I saw an acquaintance of mine yesterday who I hadn't seen in awhile. Her appearance was strikingly different because her hair was completely covered with a scarf. Since I hadn't seen her in months, I figured that she had become a Muslim. I wasn't quite sure how to approach it, but I'm generally blunt, hopefully I'm gently blunt, so I noted that I'd never seen her before with a head covering. She was quite open in discussing her conversion. I was curious as to what she found in Islam that she found lacking otherwise. Its always interesting to truly listen to others, what they say and what they don't say.
One of the first things she noted was that she is a former Catholic and that she knows of many former Catholics who chose Islam. She talked a lot about the community she had found in Islam and her friends. I found it interesting that the first thing she spoke of in her draw to Islam was not anything religious but the community, but I can certainly understand why. It seems that the church fails, at times, in establishing community. I can't speak of all Catholic churches, but some of the Catholics I know have noted that their church experience is an on the clock, in and out experience where they don't know their fellow parishioners. It sounds a lot like punching the clock and I can honestly say that I don't get it. It addresses the 'love your God' part but seems a little lean on the 'love your neighbor as yourself.'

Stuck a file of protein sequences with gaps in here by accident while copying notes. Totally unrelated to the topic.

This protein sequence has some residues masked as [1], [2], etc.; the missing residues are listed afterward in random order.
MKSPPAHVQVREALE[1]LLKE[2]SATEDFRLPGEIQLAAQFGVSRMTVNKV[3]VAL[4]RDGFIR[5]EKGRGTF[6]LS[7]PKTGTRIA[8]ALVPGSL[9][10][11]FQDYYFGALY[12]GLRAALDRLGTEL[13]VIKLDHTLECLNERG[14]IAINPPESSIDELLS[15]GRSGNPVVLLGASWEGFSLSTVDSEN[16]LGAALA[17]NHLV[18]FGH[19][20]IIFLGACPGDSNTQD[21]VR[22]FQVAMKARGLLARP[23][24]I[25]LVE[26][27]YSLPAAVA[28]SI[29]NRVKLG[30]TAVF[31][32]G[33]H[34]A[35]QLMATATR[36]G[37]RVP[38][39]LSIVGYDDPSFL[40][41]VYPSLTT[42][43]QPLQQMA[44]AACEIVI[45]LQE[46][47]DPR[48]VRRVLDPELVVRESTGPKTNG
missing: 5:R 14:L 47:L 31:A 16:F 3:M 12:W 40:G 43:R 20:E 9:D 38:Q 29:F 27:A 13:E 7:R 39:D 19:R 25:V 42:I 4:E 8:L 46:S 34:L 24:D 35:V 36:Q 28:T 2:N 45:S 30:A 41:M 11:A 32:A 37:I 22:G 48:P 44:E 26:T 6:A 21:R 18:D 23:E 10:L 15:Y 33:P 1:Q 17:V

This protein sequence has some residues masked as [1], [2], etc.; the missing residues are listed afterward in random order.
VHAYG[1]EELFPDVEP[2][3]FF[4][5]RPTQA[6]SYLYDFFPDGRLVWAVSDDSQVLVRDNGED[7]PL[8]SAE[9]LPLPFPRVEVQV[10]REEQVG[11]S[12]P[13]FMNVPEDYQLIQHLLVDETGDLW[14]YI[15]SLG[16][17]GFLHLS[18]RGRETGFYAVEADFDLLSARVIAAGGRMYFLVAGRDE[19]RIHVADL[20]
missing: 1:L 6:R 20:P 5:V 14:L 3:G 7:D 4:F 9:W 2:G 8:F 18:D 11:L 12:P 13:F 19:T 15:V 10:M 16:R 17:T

After speaking about the community ties she has in her community (sorry, I don't remember the term for community center/church, I know there is one, I just don't know what). She noted the absence of an authority structure within Islam, there is no priesthood, all seekers are on equal grounding. She spent a fair amount of time discussing the differences between the religion of Islam and the Arab culture and that its often hard to determine what practices stem from which.
She eventually talked about the religious beliefs. She likes that Islam does not lose Jesus, he is valued as a prophet and his teachings are respected. This was the reason she gave for not becoming Jewish, she was glad to keep Jesus. She said she was also more comfortable with the idea that salvation comes through faith and works and said that this was in keeping with Catholic teaching.
I found this encounter very interesting, partly because I was able to listen to her without judgment of any sort -- this is vastly different that I would have felt a year ago. I was genuinely interested to listen to her reasons without forming arguments in my mind. I no longer have any arguments to make. If she has found something in Islam that she could not find in Christianity, who could say she's wrong? Not me.
Strangely, I think that witnessing her bold choice of religion, one that requires that she learn much about a culture so unlike our own and that inspires her to learn a language that does not even have the same alphabet has affected me. Its a niggling feeling, but I'm not afraid.